Oil and Energy Minister Terje Aasland (Ap) confirmed on Wednesday that the need for support for the development of offshore wind in the Southern North Sea II has been adjusted upwards by NOK 8 billion.
In a leading position, Stavanger Aftenblad writes that the government should put a pause on offshore wind investment. Among other things, because only two months ago the ceiling on the subsidies was 15 billion. Now the subsidies have been adjusted up by a full 8 billion.
Now it has risen by more than 50 percent.
Aftenbladet is also one of the few newspapers in Norway that constantly criticises senseless and costly climate measures.
The right, on the other hand, wants a hybrid solution where the power from the giant turbines can also be used for export. They are supported by the Left. The Conservative Party has therefore withdrawn from the negotiations with the government. It will be possible to make money from the so-called bottleneck revenues and the offshore wind investment will not be as expensive as with the government’s plan, the Conservative Party believe. They have received support from the Left.
But unfortunately the government is supported by a majority in the energy and environment committee, which issues its recommendation on Tuesday 7 June.
Statkraft CEO Christian Rynning-Tønnesen also believes that offshore wind can be profitable, but this depends on larger plants and hybrid solutions.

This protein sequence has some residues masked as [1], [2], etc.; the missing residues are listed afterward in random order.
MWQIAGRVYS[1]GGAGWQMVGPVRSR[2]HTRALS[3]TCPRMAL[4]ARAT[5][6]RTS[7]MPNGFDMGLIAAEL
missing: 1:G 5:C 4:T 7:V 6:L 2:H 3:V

Here it must be added that there is indeed income at these bottlenecks. But this does not help ordinary taxpayers.
Lars Sørgard, professor at the Norwegian School of Economics and head of the Energy Commission, recently wrote in a column in Dagens Næringsliv that Norwegian offshore wind in the North Sea will largely have the same wind conditions as other countries around the North Sea. And that the value of Norwegian wind power from the North Sea will therefore be very low.
Documents’ Kent Andersen has written articles about this repeatedly for years, in addition to two books.
Sørgård wrote that with a low spot price and high development costs, the subsidies could reach 50 billion.
Therefore, Sørgård advocated putting the offshore wind project on hold.
Aftenbladet believes that this case has been handled very poorly by the government.
The estimates for how much money the state has to spend on projects that may never be profitable for our society seem almost as if they were pulled out of thin air.
We must therefore be able to ask the question: Is this really a venture that will serve Norway well?
The conclusion is clear: If the government is able to show courage and reason, the offshore wind project should be put on hold.
Unfortunately, it seems that neither the government nor the Conservative Party see any reason to reconsider climate policy. They want more of everything, as quickly as possible. We taxpayers get the bill, with high electricity prices, inflation and a krone losing value.